Lasting First Impressions of Epic Mickey by Disney Interactive
When Warren Spector, creator of such epic games as Deus Ex, Wing Commander, and System Shock decides that his next project will star Walt Disney’s cornerstone character, Mickey Mouse, people can’t help but to sit up and take notice. Disney’s Epic Mickey tells the story of the “Wasteland”, a world of the forgotten and rejected characters and story ideas from the Disney archives. Starring alongside our beloved Mickey Mouse, is Mickey’s “brother”, Oswald the Lucky Rabbit, Walt Disney’s very first cartoon star.
After the initial introduction video, players take on the role of Mickey Mouse armed with only a paintbrush in hand that can both paint and erase objects in the world. Using this tool, players will navigate through different Disney inspired worlds and themes in an attempt to restore the Wasteland to its former glory and defeat the evil paint blot that has destroyed the world.
Epic Mickey is an Action RPG of sorts in that you are given “missions” to complete, not all of them required to continue the story. There are also elements in the game that allow the player to make choices, good or bad. For example, early in the game, you are given the choice to either save a Gremlin (characters that may later on help you) or to take the treasure chest full of tickets (the games monetary object). I decided to play it nice and release the gremlin, but I’ll be interested in playing through the game again and playing a bad Mickey.
Mickey is armed only with a magical paint brush that can either paint missing objects into existence or erase objects from existence. This is employed in the puzzle elements of the game in ways such as erasing the floor of a balcony in order to drop the rocks that are blocking your path. Once the rocks are gone, paint the floor back in so you can pass. The magical paint and thinner are also used to either befriend an enemy so it fights for you or to thin the enemy so it is erased and gone. Befriending enemies and using the paint more often than the thinner will eventually bring along the Blue Guardians that will assist you in befriending enemies, while using the thinner more often will bring along the Green Guardians which will help you erase the enemies.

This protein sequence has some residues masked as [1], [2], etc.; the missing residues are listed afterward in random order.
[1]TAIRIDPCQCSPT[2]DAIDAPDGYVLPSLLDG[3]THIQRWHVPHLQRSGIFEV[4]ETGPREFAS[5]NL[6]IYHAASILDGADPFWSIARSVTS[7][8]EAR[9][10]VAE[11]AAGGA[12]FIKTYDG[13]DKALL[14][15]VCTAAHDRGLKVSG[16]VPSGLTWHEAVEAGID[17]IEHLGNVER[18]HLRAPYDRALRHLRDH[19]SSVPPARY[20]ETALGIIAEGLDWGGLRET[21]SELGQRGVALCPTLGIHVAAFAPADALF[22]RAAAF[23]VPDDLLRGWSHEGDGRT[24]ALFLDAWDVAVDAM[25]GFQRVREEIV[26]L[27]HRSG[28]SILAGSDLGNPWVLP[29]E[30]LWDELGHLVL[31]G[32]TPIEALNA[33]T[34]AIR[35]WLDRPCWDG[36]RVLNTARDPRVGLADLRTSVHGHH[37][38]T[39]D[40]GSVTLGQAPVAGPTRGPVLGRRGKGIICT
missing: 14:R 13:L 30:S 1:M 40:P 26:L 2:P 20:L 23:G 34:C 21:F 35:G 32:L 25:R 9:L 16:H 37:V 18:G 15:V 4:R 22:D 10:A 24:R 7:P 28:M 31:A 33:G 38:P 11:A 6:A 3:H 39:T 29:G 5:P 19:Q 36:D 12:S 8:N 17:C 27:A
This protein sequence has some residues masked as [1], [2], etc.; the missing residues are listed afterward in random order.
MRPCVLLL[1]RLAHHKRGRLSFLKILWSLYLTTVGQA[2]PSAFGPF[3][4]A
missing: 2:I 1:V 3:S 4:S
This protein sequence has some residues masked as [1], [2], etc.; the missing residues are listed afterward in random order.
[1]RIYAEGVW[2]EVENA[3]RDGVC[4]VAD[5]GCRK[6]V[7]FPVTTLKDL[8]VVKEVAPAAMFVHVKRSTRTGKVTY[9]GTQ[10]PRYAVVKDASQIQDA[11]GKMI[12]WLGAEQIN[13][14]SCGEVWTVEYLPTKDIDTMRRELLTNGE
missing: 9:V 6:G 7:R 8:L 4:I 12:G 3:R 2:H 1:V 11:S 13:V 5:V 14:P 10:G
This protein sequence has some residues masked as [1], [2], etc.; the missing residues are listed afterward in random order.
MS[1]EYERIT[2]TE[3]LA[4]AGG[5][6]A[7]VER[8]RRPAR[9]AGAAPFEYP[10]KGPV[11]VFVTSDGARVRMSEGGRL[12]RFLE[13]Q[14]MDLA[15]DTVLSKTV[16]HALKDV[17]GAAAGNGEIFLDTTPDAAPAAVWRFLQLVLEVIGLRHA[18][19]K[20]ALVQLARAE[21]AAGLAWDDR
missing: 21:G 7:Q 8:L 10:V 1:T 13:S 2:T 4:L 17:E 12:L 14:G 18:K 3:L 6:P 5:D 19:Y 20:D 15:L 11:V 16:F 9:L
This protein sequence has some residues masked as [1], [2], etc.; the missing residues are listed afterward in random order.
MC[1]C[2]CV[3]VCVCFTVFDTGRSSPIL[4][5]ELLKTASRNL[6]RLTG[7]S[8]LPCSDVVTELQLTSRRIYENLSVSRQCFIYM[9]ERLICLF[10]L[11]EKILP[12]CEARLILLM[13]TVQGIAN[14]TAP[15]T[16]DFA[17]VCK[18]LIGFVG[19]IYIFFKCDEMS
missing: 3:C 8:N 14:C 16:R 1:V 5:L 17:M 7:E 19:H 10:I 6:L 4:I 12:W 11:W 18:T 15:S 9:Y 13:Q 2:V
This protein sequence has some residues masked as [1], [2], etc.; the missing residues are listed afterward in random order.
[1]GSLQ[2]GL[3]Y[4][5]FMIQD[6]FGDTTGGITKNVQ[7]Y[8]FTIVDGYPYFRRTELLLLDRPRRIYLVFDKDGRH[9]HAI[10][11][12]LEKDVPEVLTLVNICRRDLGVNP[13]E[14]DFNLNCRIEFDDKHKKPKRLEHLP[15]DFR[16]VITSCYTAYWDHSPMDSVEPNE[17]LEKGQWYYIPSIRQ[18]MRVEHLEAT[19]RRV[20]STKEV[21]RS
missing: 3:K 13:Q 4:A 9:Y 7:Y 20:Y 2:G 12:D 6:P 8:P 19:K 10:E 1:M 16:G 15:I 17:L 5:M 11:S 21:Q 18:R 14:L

Visually the game is quite stunning for a Wii title. The “Wasteland” looks like a dark and twisted version of Disney World while still employing the colours and vibrant personality of typical Disney faire. The developers have really pushed the envelope in this Wii title, successfully designing a game that you’d forget was not running on an HD console like XBOX360 or PS3.
Epic Mickey plays very much like the Super Mario Galaxy games so learning to move around the world should be second nature to most gamers. Camera controls, however, just don’t seem responsive enough; moving the camera around with the directional pad is very slow and if you need to get some distance from an enemy, it takes too long to spin the camera round in order to take aim with the Wii remote. While pressing the C button us supposed to center the camera behind Mickey, it doesn’t always move to where you want it. This is a minor complaint in the grand scheme of things, but can sometimes hinder the enjoyment of a specific situation.
I was excited to finally get a chance to play Epic Mickey and the hour that I have spend with it was fun but sometimes felt like it was holding my hand a little too much. Many times the same instructions would appear telling me how to do something. This constant handholding simply slows down the progression and really takes me out of the experience.
Although the game is rated E for Everyone, I wouldn’t recommend this game to the younger crowd only due to the complexity of some of the puzzle elements of the game. My 10 year old daughter, who is an avid gamer, was having trouble grasping some of the concepts until I explained to her what she needed to do. There are no difficulty levels in Epic Mickey but I could see the younger audience becoming frustrated with the game quickly and simply giving up on it. The more seasoned gamers, however, won’t have any trouble navigating the puzzles and will find that Epic Mickey is definitely a fun ride and well worth a play through or two. I’m looking forward to seeing the consequences of playing as a not-so-nice Mickey.
Disney Interactive, I gave you an hour and I am IMPRESSED.